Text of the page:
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David Zitzelsberger wrote:

>Had an interesting thought.
>
>Are the dishes clean?
>
>pl      pl
>
>Is this stuff clean?
>
>si      si but implies plural
>
>How do other languages handle the pluralness of nouns that represent a
>plural idea (inherently mass).
>
>I can think of three solutions to this:
>	1. It's singular so use singular verb
>	2. It's a mass so use plural verb
>	3. It's a special case so use a separate case
>
>
>

I don't think you want 'case' here.  Just 'number'.  But I can tell you
how Yamphu, a Sino-Tibetan language I happen to have the grammar of does
it.  There are three numbers, called singular and non-singular.
Singular is unmarked, so, for instance, <oŋæk>'child'(<oNæk>, for you
non-unicodey people).  In the non-singular, this is <oŋækci>.  Now, the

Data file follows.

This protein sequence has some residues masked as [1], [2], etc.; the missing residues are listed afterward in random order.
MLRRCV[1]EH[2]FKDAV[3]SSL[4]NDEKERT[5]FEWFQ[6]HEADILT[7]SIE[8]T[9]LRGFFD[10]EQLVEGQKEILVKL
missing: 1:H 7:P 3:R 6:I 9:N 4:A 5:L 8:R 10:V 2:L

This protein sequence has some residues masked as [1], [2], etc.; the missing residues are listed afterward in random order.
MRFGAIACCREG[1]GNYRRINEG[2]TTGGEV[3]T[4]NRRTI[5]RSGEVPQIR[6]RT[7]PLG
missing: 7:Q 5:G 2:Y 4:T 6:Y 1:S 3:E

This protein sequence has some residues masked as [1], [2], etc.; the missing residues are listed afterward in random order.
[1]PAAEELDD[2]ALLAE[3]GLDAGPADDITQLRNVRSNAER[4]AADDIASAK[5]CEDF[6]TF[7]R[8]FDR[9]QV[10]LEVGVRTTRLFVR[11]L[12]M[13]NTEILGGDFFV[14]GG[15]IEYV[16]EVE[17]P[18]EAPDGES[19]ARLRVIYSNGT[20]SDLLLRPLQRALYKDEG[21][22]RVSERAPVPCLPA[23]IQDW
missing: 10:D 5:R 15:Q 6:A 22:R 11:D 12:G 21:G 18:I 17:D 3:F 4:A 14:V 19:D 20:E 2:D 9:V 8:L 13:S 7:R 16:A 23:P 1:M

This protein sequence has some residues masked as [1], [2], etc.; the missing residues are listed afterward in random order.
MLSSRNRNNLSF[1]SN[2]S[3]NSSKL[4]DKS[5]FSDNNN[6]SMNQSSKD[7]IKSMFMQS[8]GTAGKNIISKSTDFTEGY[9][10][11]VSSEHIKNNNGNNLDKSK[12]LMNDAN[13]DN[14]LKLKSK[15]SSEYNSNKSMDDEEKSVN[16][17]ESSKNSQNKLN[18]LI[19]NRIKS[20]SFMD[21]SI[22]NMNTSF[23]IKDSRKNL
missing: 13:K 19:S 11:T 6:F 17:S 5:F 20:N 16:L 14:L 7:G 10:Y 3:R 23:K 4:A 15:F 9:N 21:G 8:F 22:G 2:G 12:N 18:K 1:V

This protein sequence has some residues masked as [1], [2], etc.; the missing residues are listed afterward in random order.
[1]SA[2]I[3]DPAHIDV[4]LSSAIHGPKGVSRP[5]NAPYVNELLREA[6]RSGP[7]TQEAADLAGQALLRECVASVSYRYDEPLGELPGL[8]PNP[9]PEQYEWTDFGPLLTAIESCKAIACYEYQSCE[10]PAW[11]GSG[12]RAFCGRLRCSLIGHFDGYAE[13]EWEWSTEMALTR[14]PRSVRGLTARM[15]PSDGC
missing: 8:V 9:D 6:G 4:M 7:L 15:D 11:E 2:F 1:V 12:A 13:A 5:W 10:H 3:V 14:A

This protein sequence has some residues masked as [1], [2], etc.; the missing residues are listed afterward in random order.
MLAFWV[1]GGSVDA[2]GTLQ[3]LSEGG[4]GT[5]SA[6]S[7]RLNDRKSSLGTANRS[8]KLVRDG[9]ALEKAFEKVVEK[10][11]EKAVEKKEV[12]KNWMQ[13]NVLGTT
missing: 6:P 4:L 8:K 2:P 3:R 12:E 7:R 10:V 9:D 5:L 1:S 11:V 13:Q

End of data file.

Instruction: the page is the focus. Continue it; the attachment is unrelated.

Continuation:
non-singular indicates a plural only of animate objects, and, for that
matter, countable animate objects(not mass nouns).  As well as these,
adjectives and demonstratives take on a plural ending <-ha>, indicating
plurality of the modified noun - or, more relevantly to your question, a
mass noun.     For instance, take the demonstrative <mo> 'that'.  When
applied to, say, <siya> 'rice', it will take on <-ha>, creating the
phrase <moha siya>'that rice'.  So, the answer's somewhere between two
and three.